In the past two weeks, two major pieces of legislation have been passed in response to the COVID-19 pandemic: the Families First Coronavirus Response Act (FFCRA) and the Coronavirus Aid, Relief, and Economic Security Act (CARES).
Having supported small and mid-sized businesses for two decades, PeopleStrategy is striving to continue that effort during this unprecedented and unsettling time. Below you will find summaries of key provisions within each Act that impact employers and employees. In addition, you will find links to sites we believe are the best sources for finding guidance and detailed information on these laws.
Please be advised that the information contained in this email is not intended to be exhaustive nor should any wording be construed as legal or tax advice. We encourage you to review the FAQs and guidance provided by the IRS and related agencies and to consult with your tax professional or financial advisor.
FFCRA Provisions that Impact Payroll Taxes
Emergency Paid Sick Leave Act (EPSLA): Under the FFCRA, employers with fewer than 500 employees are required to provide two weeks (up to 80 hours) paid sick leave to certain employees unable to work for specified reasons related to COVID-19. These provisions will apply from April 1, 2020 through December 31, 2020.
Emergency Family and Medical Leave Expansion Act (Expanded FMLA): Under the FFCRA, employers with fewer than 500 employees are required to provide up to an additional 10 weeks of paid family leave to qualified employees unable to work for specified reasons related to COVID-19. These provisions will apply from April 1, 2020 through December 31, 2020.
Employment Tax Credits under FFCRA: Under the FFCRA, covered employers are entitled to refundable tax credits for qualified sick leave wages and qualified family leave wages paid during the period from April 1, 2020 through December 31, 2020. Credits will be claimed on the federal employment tax returns but may opt to apply them earlier by reducing their federal employment tax deposits.
NOTE: Credit applied during the quarter may not exceed the federal employment taxes liable, however excess amounts may be refunded.
CARES Act Provisions that Impact Payroll Taxes
Deferred payment of employer portion of SS tax: Under the CARES Act, employers can choose to defer payment of their 6.2% employer share of social security taxes due between the date of enactment, which was March 27, 2020, and before January 1, 2021.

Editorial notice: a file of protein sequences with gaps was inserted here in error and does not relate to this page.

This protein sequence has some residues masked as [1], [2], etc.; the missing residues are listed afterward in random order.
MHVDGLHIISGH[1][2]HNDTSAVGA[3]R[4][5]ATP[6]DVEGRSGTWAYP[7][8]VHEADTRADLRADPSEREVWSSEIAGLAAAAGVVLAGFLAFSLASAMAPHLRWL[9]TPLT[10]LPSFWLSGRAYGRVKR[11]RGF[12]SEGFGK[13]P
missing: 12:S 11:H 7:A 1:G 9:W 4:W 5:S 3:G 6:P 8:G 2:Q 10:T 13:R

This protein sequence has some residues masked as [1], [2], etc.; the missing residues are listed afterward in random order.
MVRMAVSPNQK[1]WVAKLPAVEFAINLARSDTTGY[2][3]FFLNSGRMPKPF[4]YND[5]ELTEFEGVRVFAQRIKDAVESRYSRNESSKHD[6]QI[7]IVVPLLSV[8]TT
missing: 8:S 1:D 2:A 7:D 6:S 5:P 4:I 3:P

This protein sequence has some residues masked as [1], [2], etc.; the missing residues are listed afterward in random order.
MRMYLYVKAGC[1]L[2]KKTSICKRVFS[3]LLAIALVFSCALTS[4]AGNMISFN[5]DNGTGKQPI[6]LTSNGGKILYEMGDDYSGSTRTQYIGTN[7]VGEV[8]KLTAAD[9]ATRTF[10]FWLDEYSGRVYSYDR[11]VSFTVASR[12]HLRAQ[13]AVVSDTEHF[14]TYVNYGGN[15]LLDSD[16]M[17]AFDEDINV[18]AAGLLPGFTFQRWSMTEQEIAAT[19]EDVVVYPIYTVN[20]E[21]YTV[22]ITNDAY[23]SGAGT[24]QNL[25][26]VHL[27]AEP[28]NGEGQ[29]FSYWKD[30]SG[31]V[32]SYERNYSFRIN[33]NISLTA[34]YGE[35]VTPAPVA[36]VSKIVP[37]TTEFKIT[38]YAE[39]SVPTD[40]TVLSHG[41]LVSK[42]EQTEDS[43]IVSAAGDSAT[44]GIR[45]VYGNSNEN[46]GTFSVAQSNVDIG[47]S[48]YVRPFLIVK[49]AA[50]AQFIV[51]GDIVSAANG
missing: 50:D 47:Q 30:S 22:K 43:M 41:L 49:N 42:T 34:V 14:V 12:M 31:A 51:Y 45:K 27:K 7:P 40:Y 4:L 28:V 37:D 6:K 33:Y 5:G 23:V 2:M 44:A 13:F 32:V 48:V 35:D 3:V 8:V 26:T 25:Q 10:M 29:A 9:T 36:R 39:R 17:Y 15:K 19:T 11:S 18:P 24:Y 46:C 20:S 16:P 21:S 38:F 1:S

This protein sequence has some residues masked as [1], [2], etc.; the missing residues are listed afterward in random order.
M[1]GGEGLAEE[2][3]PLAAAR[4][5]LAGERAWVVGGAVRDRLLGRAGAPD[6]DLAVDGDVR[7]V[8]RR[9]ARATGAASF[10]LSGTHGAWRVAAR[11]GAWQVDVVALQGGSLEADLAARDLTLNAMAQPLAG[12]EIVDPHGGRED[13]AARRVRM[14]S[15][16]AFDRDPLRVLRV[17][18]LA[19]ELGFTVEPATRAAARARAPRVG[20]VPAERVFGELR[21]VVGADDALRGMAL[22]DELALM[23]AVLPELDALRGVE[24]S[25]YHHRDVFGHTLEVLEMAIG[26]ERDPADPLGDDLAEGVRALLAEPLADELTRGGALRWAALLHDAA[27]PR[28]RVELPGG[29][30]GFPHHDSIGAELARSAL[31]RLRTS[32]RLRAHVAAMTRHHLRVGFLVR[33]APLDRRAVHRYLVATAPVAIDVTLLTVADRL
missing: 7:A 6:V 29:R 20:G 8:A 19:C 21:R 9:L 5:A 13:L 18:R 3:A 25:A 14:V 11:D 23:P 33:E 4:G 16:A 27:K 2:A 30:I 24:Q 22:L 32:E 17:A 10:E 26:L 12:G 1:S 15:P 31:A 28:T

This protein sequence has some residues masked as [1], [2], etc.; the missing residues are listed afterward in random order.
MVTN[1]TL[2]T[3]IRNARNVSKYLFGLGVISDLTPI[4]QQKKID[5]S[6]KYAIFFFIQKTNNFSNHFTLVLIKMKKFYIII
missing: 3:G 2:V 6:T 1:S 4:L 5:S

NOTE: As a deferral, employers are liable to pay these taxes to the IRS. 50 percent of the deferred tax amount is due by December 31, 2021 and the other 50% is due by December 31, 2022. The IRS advises employers to keep track of amounts accrued and to be prepared to pay the amounts when due.
Employee Retention Credit: This credit is designed to encourage businesses to keep employees on their payroll. The refundable tax credit is 50% of up to $10,000 in wages paid by an eligible employer whose business has been financially impacted by COVID-19.
- For employers with more than 100 employees, this credit is for wages paid to employees that provided no services during the shut-down.
- For employers with 100 or less employees, all wages qualify for the credit without regard to whether the employee worked, or the employer was in operation.
NOTE: Credit applied during the quarter may not exceed the federal employment taxes liable, however excess amounts may be refunded. Click here for more information from the IRS.
Recently Announced – IRS Provides Penalty Relief, Reduced Federal Employment Tax Deposits in Anticipation of Tax Credits (COVID-19): IRS Notice 2020-22 provides penalty relief with regard to employers’ deposits of federal employment taxes – including deposits of withheld income taxes and employment taxes – that are reduced in anticipation of tax credits under legislation recently enacted to address the COVID-19 pandemic.
Recently Announced – Advance Payment of Employer Credits Due to COVID-19: The IRS has published Form 7200 – Advance Payment of Employer Credits Due to COVID-19, which will be used to reclaim any employment tax deposits that were not able to be reduced during deposit. Click here for more Information from the IRS.
Paycheck Protection Program /Small Business Interruption Loan: The Paycheck Protection Program (PPP) is a loan designed to provide a direct incentive for small businesses to keep their workers on the payroll. The SBA will forgive loans if all employees are kept on the payroll for eight weeks and the money is used for payroll, rent, mortgage interest, or utilities. The PPP will be available through June 30, 2020.
NOTE: Lenders will require employers to supply documentation that validates employment and wages levels through the period. Click here for more information from the SBA.
IMPORTANT: YOU CANNOT APPLY TO MORE THAN ONE PROGRAM
Employers may not apply to more than one program at a time (i.e. an employer receiving assistance from the PPP cannot elect to defer the employer portion of Social Security taxes). Please consult with your tax advisor to determine which option is best suited for your organization. For more guidance, please download a copy of the Small Business Owner’s Guide to the CARES Act created by the U.S. Senate Committee on Small Business & Entrepreneurship.
Reliable Information Sources